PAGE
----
Summarizing the conclusions reached in the four preceding parts, we can give a date of 1830 or Tenpō 1 (天保元年) to the so far identified subjects of Nihonbashi (日本橋), Ōji (王子), Sumidagawa (隅田川), Fukagawa (深川), Shibaura (芝浦), Ōhashi (大橋), Mimeguri (三園), Ueno no hana (上野花), and Yanaka (谷中), all picture envelopes, efūto (繪封筒), measuring 191 x 51 mm., signed Hokusai changing his name to Iitsu (Hokusai aratame Iitsu 北斎改為一), forming part of the series A Hundred Views in the Eastern Capital (Tōto hyakkei 東都百景), published as prints in tones of blue, aizurie, by an unidentified publisher using a seal reading ‘to’ (ト) within a circle.
Dating from the same year 1830 are the prints titled Suruga Hill in the Eastern Capital (Tōto Surugadai 東都駿河台), Under the Mannen Bridge in Fukagawa (Fukagawa Mannenbashi no shita 深川万年橋下), The Oval Pine at Aoyama (Aoyama Enza no matsu 青山圓座松), Senjū in Musashi Province (Bushū Senjū 武州千住), In the Hollow of a Wave off the Coast of Kanagawa, popularly known as ‘The Great Wave’ (Kanagawa oki namiura 神奈川沖浪裏), A Shower below the Summit (Sanka hakuu 山下白雨), South Wind at Clear Dawn (Gaifū kaisei 凱風快晴), The ‘Fuji-Viewing’ Plains in Owari Province (Bishū Fujimigahara 尾州富士見原), and The Inume Mountain Pass in Kai Province (Kōshū Inumetōge 甲州犬目峠), all full colour horizontal prints in the ōban format (265 x 390 mm.), signed Hokusai changing his name to Iitsu (Hokusai aratame Iitsu 北斎改為一), forming part of the series Thirty-six Views of Mount Fuji (Fugaku sanjūrokkei 富嶽三十六景), published by Nishimuraya Yohachi.
Dating from 1831 or Tenpō 2 (天保二年) are ten prints depicting A man washing potatoes in a tub; Mōsō finding a fresh bamboo shoot in the snow; Boats passing under rocky cliffs with a moon in the sky; A Mountain landscape with a bridge across a waterfall; Two fish: a halfbeak and a bream, and a crayfish; Two fish: a sole and a kasago, and two ark shell; Three sparrows and morning glory; A Sparrow trying to catch a fly; Plovers flying over waves, and A Finch on a Hibiscus, all in the koban format (c.227 x 168 mm.) and printed in shades of blue, aizurie, signed the Former Hokusai (saki no Hokusai 前北斎), with various seals among which one that gives Hokusai’s age as 72 years, corresponding to 1831, and published by Moriya Jihei.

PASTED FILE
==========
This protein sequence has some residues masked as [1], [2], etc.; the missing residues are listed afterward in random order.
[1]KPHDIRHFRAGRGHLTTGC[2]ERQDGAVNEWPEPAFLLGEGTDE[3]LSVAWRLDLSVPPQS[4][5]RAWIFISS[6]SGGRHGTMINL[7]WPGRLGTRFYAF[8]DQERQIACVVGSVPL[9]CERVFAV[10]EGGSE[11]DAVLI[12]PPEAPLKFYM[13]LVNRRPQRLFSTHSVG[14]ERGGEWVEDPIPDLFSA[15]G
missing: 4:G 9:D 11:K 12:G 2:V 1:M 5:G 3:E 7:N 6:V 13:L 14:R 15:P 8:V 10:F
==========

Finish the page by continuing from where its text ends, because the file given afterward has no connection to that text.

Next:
Also dating from 1831 are prints of A pilgrim standing on the back of another one and writing on a pillar; Two men working on the covering of a roof with roof tiles; Ebisu catching fish from a boat; A Woman rope-walking and juggling balls; Two men making a large wooden tub; Acrobat performance; A Monk sweeping maple leaves; A Man seated by a tsuitate and chanting from a book; Bushishi on a scroll; A Sparrow by a chestnut; A Woman washing a length of cloth in a stream; A shōjō eating rice cakes and not drinking; Farmers doing the sparrow-dance; and A Shishi lion in a waterfall, all in the narrow upright tanzaku format (c.350 x 67 mm.) and printed in full colour, the first two signed the Former Hokusai (saki no Hokusai 前北斎), the others signed Iitsu, the former Hokusai (saki no Hokusai Iitsu 前北斎為一), published by Moriya Jihei. As these were printed three at a time from an aiban block, there remains at least one more design to be identified.
Dating from the same year 1831 are three prints depicting A tenaga and an ashinaga; A Deer and the full moon; and A Waterfall, in the narrow upright tanzaku format (c.350 x 67 mm.) and printed in shades of blue, aizurie, signed Iitsu, the former Hokusai (saki no Hokusai Iitsu ), published by Moriya Jihei. We cannot know whether these represent a different group or whether they are just an incidental exception within the group of full-colour tanzaku prints mentioned above.
Still dating from 1831 are ten prints titled The Honganji Temple at Asakusa in the Eastern Capital (Tōto Asakusa Honganji 東都浅草本願寺), Tsukudajima Island in Musashi Province (Buyō Tsukudajima 武揚佃島), Ushibori in Hitachi Province (Jōshū Ushibori 常州牛堀), The Coast at Shichirigahama in Sagami Province (Sōshū Shichirigahama 相洲七里浜), Left of (or: In the Outskirts of) Umezawa in Sagami Province (Sōshū Umezawa no hidari [or: zai] 相洲梅澤左 [or: 在]), Mishimagoe in Kai Province (Kōshū Mishimagoe 甲州三島越), Ejiri in Suruga Province (Sunshū Ejiri 駿州江尻), In the Tōtōmi Mountains (Tōtōmi sanchū 遠江山中), Lake Suwa in Shinano Province (Shinshū Suwako 信州諏訪湖), and Kajikazawa in Kai Province (Kōshū Kajikazawa 甲州石班澤), all horizontal prints in the ōban format (265 x 390 mm.) and printed in shades of blue, aizurie, signed Iitsu, the former Hokusai (saki no Hokusai Iitsu 前北斎為一), forming part of the series Thirty-six Views of Mount Fuji (Fugaku sanjūrokkei 富嶽三十六景), published by Nishimuraya Yohachi. These are the prints that the publisher Nishimuraya Yohachi announced in I/1831 at the end of the Tanehiko novel. The remaining twenty-six designs in the Fuji series were probably published subsequently, from 1832. Anyway, we now know that the ‘Great Wave’ dates from the year 1830, and that is what we wanted to find out to begin with.